Marks and Spencer enhance maternity pay entitlement – a look at what they are doing and how it compares with what the law requires

14th May 2024

Employment law, Newbury, Berkshire.

Retailer Marks and Spencer has announced enhancements to its maternity, paternity and adoption policies. From 1April 2024, Marks and Spencer have introduced six weeks of paternity leave at full pay and have doubled its maternity and adoption leave to 26 weeks at full pay.

This benefit sits far above the legal requirements in this area and has involved a multi-million pound investment by Marks and Spencer.

In the UK, employees are currently legally entitled to two weeks’ paternity pay. There is no legal requirement that these two weeks be paid at full pay. The requirement is to pay eligible employees statutory paternity pay (currently £184.03 per week) for these two weeks.

In terms of maternity and adoption leave, the law requires employers to pay eligible employees at the rate of 90% full pay for the first six weeks, dropping to £183.04 per week (or actual earnings if lower) for a further 33 weeks after this. Again, Marks and Spencer are offering a considerable enhancement.

If employers want to offer enhancement to statutory payments in these areas, they should consider including claw-back provisions so that the enhancement (or a proportion of it) becomes repayable in the event that the employee does not return to work (or only returns for a short period following leave). Any such provisions would need to be agreed in advance with employees as a change to the contract of employment (even if the enhanced payments themselves are only referenced in a policy).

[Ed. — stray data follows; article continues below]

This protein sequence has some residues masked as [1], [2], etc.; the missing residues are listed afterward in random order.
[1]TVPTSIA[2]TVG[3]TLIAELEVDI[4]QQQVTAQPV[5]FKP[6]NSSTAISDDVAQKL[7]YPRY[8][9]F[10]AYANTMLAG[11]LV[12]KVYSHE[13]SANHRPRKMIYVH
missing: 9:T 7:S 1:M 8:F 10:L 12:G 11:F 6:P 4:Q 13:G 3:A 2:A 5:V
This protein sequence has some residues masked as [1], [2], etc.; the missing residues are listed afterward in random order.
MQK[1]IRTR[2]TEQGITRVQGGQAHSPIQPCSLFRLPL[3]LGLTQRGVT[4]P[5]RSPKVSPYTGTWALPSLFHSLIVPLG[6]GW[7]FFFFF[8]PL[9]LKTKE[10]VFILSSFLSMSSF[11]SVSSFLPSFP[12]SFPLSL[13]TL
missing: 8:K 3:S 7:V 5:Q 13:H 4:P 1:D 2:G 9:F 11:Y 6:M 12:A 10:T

Claw-back terms must be reasonable so should only cover a fixed and fairly short period following a return to work or should reduce incrementally over a period of time (so, for example, 100% of enhancement is repayable if the employee leaves without returning, dropping to 50% if the employee leaves within 6 months and 25% if they leave within 6-12 months with nothing being repayable thereafter). It would also be reasonable to disapply the claw-back in the event that the employee’s employment comes to an end by reason of redundancy.

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